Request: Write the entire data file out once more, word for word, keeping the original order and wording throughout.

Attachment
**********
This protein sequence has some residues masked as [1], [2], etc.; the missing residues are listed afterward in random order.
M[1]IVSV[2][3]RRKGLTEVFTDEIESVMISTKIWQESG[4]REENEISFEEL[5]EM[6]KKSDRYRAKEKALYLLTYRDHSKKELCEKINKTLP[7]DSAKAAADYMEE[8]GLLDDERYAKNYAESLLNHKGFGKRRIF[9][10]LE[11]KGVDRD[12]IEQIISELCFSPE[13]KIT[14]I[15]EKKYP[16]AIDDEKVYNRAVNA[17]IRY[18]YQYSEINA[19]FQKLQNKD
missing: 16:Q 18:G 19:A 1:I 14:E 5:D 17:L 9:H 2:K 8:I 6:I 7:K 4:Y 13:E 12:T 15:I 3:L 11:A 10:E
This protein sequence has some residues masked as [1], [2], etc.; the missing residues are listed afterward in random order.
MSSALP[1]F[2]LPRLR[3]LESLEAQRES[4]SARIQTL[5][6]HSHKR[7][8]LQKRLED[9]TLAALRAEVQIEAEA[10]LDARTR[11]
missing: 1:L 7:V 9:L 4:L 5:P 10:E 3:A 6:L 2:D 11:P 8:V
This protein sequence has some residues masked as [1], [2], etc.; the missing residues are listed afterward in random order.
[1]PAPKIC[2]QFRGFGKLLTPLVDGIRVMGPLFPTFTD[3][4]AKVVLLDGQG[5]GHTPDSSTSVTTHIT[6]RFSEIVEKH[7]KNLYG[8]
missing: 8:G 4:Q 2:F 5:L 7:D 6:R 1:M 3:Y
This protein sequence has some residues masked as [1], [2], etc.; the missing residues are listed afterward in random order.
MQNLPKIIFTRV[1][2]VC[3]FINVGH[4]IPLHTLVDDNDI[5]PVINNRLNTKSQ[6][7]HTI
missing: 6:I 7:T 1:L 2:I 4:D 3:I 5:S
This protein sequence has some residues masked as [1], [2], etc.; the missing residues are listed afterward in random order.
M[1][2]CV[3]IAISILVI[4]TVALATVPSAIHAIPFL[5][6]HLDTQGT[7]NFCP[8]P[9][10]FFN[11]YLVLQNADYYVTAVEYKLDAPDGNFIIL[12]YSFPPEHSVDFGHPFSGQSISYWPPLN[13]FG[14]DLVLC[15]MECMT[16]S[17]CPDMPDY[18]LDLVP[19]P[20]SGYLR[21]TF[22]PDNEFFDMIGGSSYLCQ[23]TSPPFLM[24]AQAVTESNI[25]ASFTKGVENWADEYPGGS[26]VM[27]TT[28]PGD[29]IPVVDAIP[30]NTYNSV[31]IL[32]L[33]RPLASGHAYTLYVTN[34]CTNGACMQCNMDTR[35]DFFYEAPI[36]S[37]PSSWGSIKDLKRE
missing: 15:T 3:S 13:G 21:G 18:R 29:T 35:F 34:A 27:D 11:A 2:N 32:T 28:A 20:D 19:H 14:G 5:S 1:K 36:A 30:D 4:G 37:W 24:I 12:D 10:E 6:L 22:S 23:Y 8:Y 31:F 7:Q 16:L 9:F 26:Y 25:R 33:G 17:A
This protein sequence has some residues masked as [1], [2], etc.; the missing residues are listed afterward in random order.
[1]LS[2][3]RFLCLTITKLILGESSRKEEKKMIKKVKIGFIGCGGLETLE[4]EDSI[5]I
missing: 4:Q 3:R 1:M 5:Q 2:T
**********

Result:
This protein sequence has some residues masked as [1], [2], etc.; the missing residues are listed afterward in random order.
M[1]IVSV[2][3]RRKGLTEVFTDEIESVMISTKIWQESG[4]REENEISFEEL[5]EM[6]KKSDRYRAKEKALYLLTYRDHSKKELCEKINKTLP[7]DSAKAAADYMEE[8]GLLDDERYAKNYAESLLNHKGFGKRRIF[9][10]LE[11]KGVDRD[12]IEQIISELCFSPE[13]KIT[14]I[15]EKKYP[16]AIDDEKVYNRAVNA[17]IRY[18]YQYSEINA[19]FQKLQNKD
missing: 16:Q 18:G 19:A 1:I 14:E 5:D 17:L 9:H 2:K 8:I 6:I 7:K 4:Y 13:E 12:T 15:I 3:L 11:A 10:E
This protein sequence has some residues masked as [1], [2], etc.; the missing residues are listed afterward in random order.
MSSALP[1]F[2]LPRLR[3]LESLEAQRES[4]SARIQTL[5][6]HSHKR[7][8]LQKRLED[9]TLAALRAEVQIEAEA[10]LDARTR[11]
missing: 1:L 7:V 9:L 4:L 5:P 10:E 3:A 6:L 2:D 11:P 8:V
This protein sequence has some residues masked as [1], [2], etc.; the missing residues are listed afterward in random order.
[1]PAPKIC[2]QFRGFGKLLTPLVDGIRVMGPLFPTFTD[3][4]AKVVLLDGQG[5]GHTPDSSTSVTTHIT[6]RFSEIVEKH[7]KNLYG[8]
missing: 8:G 4:Q 2:F 5:L 7:D 6:R 1:M 3:Y
This protein sequence has some residues masked as [1], [2], etc.; the missing residues are listed afterward in random order.
MQNLPKIIFTRV[1][2]VC[3]FINVGH[4]IPLHTLVDDNDI[5]PVINNRLNTKSQ[6][7]HTI
missing: 6:I 7:T 1:L 2:I 4:D 3:I 5:S
This protein sequence has some residues masked as [1], [2], etc.; the missing residues are listed afterward in random order.
M[1][2]CV[3]IAISILVI[4]TVALATVPSAIHAIPFL[5][6]HLDTQGT[7]NFCP[8]P[9][10]FFN[11]YLVLQNADYYVTAVEYKLDAPDGNFIIL[12]YSFPPEHSVDFGHPFSGQSISYWPPLN[13]FG[14]DLVLC[15]MECMT[16]S[17]CPDMPDY[18]LDLVP[19]P[20]SGYLR[21]TF[22]PDNEFFDMIGGSSYLCQ[23]TSPPFLM[24]AQAVTESNI[25]ASFTKGVENWADEYPGGS[26]VM[27]TT[28]PGD[29]IPVVDAIP[30]NTYNSV[31]IL[32]L[33]RPLASGHAYTLYVTN[34]CTNGACMQCNMDTR[35]DFFYEAPI[36]S[37]PSSWGSIKDLKRE
missing: 15:T 3:S 13:G 21:G 18:R 29:T 35:F 34:A 27:D 11:A 2:N 32:T 28:A 20:D 19:H 14:G 5:S 1:K 36:A 30:D 4:G 37:W 24:I 12:D 10:E 6:L 22:S 23:Y 8:Y 31:F 7:Q 16:L 9:F 26:Y 25:R 33:G 17:A
This protein sequence has some residues masked as [1], [2], etc.; the missing residues are listed afterward in random order.
[1]LS[2][3]RFLCLTITKLILGESSRKEEKKMIKKVKIGFIGCGGLETLE[4]EDSI[5]I
missing: 4:Q 3:R 1:M 5:Q 2:T